“Some people loved it and some people hated it…”: Blondie’s Clem Burke on the making of their classic hit Rapture

Blondie in 1979
(Image credit: Maureen Donaldson/Getty Images))

Blondie’s 1981 single Rapture was a ground-breaking song for the New York icons. Taken from their hugely successful 1980 album Autoamerican, it became the first song featuring rap vocals to top the charts in the US. Its accompanying promo clip, meanwhile, is touted as the first ever rap video to be aired on MTV, Debbie Harry and co. helping to shine a light on the ever-burgeoning hip-hop scene. Speaking about the track’s creation to this writer a few years ago, drummer Clem Burke said it summed up Blondie’s outlook in music that anything goes.

“Bowie had always been a template for Blondie and that really enabled us to keep an open mind about approaching a song like Rapture, and not thinking it was too far off the orbit of what Blondie would do,” Burke explained.

Even Burke, though, was surprised when he heard singer Harry embark on the famous rap at the end of the track. “The lyrics were not really completed until after the basic track was done, so it was definitely a revelation to hear Debbie's rap, surprising and fun to hear,” Burke explained. “I had no idea, we just kind of left however many bars open for whatever was going to happen there. After we completed a record, I would have a little party in my loft and play the record for some friends and I'll always remember the looks on their faces when they heard Debbie burst into the rap in Rapture. It was new territory at the time. I was aware of the rap music that was going on in the Bronx, it wasn't something that I was focussed on that much, but of course, Debbie and Chris Stein were.”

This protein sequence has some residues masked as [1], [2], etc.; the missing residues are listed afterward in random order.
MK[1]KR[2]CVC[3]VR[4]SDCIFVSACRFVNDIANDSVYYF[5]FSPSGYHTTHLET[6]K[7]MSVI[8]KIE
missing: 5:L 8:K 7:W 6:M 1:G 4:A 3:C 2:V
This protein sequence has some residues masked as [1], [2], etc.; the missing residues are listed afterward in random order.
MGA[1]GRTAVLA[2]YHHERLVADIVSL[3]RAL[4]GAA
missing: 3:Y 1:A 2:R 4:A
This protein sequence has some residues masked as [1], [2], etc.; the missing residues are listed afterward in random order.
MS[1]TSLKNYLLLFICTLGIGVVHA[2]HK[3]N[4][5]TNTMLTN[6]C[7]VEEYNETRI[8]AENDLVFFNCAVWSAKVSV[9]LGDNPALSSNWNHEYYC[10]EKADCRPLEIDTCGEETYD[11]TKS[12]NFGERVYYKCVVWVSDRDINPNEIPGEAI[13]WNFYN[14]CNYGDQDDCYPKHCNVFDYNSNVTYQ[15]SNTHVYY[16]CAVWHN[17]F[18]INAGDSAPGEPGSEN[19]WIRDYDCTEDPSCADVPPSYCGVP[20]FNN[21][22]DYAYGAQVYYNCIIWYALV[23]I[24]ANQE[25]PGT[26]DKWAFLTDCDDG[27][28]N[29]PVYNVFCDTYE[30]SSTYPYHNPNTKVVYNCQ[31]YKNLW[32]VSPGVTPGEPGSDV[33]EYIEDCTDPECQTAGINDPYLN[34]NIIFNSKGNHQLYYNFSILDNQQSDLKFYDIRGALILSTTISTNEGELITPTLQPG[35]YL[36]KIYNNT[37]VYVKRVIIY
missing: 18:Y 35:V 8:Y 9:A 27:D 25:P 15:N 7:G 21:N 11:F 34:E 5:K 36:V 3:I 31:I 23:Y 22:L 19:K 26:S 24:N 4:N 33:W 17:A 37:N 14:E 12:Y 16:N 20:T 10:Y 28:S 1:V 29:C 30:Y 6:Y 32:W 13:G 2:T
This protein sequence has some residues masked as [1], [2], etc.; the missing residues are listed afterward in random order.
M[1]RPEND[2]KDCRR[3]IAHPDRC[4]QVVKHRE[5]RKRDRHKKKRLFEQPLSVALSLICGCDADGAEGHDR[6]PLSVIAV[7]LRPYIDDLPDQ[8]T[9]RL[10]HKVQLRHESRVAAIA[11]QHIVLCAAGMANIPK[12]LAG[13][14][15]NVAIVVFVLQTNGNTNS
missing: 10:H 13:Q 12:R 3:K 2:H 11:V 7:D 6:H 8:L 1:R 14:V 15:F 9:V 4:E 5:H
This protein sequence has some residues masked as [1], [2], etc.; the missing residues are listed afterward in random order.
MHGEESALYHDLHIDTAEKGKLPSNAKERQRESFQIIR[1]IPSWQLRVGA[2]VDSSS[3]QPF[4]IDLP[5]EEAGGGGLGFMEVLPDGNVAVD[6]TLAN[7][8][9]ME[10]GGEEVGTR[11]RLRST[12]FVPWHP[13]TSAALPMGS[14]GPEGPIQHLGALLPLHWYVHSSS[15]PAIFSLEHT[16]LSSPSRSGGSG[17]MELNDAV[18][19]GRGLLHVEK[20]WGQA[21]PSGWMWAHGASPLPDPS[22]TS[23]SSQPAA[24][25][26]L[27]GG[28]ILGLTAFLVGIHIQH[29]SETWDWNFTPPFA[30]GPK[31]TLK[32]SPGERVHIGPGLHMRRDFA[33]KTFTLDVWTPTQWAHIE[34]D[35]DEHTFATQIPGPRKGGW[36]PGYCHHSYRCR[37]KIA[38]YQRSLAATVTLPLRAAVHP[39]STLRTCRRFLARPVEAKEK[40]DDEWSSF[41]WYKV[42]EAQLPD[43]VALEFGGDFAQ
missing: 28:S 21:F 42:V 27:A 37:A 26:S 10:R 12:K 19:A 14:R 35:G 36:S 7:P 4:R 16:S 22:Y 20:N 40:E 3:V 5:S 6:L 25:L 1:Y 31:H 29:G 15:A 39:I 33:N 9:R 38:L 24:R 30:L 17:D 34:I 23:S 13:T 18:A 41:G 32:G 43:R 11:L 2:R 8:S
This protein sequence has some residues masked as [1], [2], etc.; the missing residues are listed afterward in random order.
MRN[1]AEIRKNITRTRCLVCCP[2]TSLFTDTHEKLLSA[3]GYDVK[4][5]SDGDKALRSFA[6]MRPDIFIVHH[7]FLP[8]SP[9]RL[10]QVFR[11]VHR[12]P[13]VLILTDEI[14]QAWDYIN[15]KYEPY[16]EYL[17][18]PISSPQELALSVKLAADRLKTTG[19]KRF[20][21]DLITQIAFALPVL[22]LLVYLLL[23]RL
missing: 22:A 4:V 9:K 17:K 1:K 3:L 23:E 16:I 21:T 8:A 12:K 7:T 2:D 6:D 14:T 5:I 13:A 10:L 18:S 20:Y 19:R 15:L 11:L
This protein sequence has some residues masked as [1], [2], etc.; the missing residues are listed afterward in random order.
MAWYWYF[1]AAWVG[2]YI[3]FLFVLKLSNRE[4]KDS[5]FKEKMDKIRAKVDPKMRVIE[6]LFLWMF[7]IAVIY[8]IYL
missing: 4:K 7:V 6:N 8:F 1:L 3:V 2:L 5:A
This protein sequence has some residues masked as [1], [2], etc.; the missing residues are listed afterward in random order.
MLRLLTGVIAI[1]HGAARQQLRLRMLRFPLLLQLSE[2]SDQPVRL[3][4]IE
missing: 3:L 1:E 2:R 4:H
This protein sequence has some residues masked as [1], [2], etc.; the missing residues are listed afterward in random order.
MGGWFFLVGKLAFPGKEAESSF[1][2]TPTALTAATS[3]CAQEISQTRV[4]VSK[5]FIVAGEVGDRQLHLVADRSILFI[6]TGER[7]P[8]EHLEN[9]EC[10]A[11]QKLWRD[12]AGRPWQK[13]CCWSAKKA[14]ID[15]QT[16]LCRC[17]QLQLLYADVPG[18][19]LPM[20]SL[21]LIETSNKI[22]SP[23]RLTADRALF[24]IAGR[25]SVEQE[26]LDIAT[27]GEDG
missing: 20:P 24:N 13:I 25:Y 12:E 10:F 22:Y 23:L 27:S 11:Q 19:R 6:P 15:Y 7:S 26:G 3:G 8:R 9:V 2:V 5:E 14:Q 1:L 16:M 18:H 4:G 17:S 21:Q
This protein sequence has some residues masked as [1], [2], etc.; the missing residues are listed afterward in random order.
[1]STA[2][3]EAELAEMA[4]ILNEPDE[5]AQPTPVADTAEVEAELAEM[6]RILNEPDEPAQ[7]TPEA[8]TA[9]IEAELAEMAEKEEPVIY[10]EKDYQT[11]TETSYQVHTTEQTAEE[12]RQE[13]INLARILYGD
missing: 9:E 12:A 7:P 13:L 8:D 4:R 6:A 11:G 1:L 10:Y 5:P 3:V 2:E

The song went on to become a massive hit but the band’s label weren’t convinced when they first heard it, Burke recalled. “When we gave the album to the record company, they basically said they didn't hear any hits. And that was their quote: “we don't we don't hear a single”. It had two Number Ones! And both were very innovative as well. We were all kind of dismayed at the reaction to the record, because it’s probably my favourite Blondie album… it really stands up, the music is very esoteric and there's a lot going on. I think the reaction to Rapture was some people loved it, and some people hated it, which is probably always a good sign.”

Watch the video to the Blondie classic below: 

Niall Doherty

Niall Doherty is a writer and editor whose work can be found in Classic Rock, The Guardian, Music Week, FourFourTwo, on Apple Music and more. Formerly the Deputy Editor of Q magazine, he co-runs the music Substack letter The New Cue with fellow former Q colleagues Ted Kessler and Chris Catchpole. He is also Reviews Editor at Record Collector. Over the years, he's interviewed some of the world's biggest stars, including Elton John, Coldplay, Arctic Monkeys, Muse, Pearl Jam, Radiohead, Depeche Mode, Robert Plant and more. Radiohead was only for eight minutes but he still counts it.